SHERIFFF BUSTS PRICE-GOUGING HOARDERS

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Sheriff also warns consumers about virus-related scams

By Miriam Raftery

March 18, 2020 (San Diego)—The San Diego Sheriff's department has arrested eight local people for selling hoarded toilet paper, cleaning supplies, hygiene products and protective equipment at price-gouging rates. The suspects, who posted the items for sale online, could be fined up to $10,000 and imprisoned.

It is illegal to price gouge during an emergency. After the state emergency declaration due to COVID-19, when consumers found store shelves emptied of much-needed supplies, deputies began checking out online websites. They found local residents offering items at up to 20 times higher than normal. 

Plain-clothes deputies from the Fallbrook station arranged to meet and buy the excessively priced goods, then arrested the suspects including individuals from unicorporated El Cajon, Escondido, Poway, San Diego, San Marcos, Rainbow, and Vista.

The eight people arrested, who were cited and released pending trial, are:

Dale Gottschalk (10/27/1966) - unincorporated El Cajon

David Gold (04/21/1966) - Escondido

David Noriani (06/21/1984) – San Diego

Tony Dai Ta (05/08/1966) - Poway

Chasity Lynn Long-Ross (12/12/1974) – San Marcos

Richard McCake Simpson (02/11/1973) – Vista

Spencer Ryan Silva (08/11/1993) – Escondido

Eric Marc Duran (06/20/1961) – Rainbow

“During this pandemic, scammers are trying to take advantage of the misinformation and fear surrounding the public health crisis. Be aware of the COVID-19 scams circulating across the country,” says Lieutenant Arnold Aldana.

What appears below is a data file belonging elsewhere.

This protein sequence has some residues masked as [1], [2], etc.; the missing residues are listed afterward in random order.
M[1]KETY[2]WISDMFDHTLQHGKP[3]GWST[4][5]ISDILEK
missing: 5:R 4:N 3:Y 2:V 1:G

Coronavirus cure? Not so fast. There are currently no products known to treat or cure coronavirus  Allow beware of door to door scammers offering fake decontamination or coronavirus testing services.

Don’t be conned by scammers urging people to invest in new stocks related to the disease.Also watch out for deceptive online ads and malicious email campaign, such as unsolicited medical advisories with links or attachments, as well as phone calls or emails asking for donations, your social security number, banking information or credit card number

For resources on how to avoid becoming a victim, visit sdsheriff.net/financial. You can report price-gouging to the Sheriff, the District Attorney, or the California Attorney General’s offices.

 

 



 


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Comments

"Sheriff Busts Price-Gouging Hoarders" during Coronavirus Crisis

"Be aware of the COVID-19 scams circulating across the country," says Lieutenant Arnold Aldana. The eight local people arrested by the San Diego Sheriff's Department seems to point at the recent stolen truck in North Carolina that 18,000 pounds of toilet paper were dicovered in. See the attached picture here.

 

I am sure that a number of people here in California are distressed from going into stores looking to purchase toilet paper, and there are none to be had. Just in the last week here in Lancaster I went into Albertson's, Walmart, CVS and a couple of other stores looking to purchase toilet paper and there were none. Those arrested in the San Diego are should be made aware of how there price-gouging is impacting the community, as well as those that stole the truck in North Carolina with the 18,000 pounds of toilet paper in the back. It seems that some people will do anything to take advantage of a medical and humanity crisis, including Senators selling their stocks as indicated here.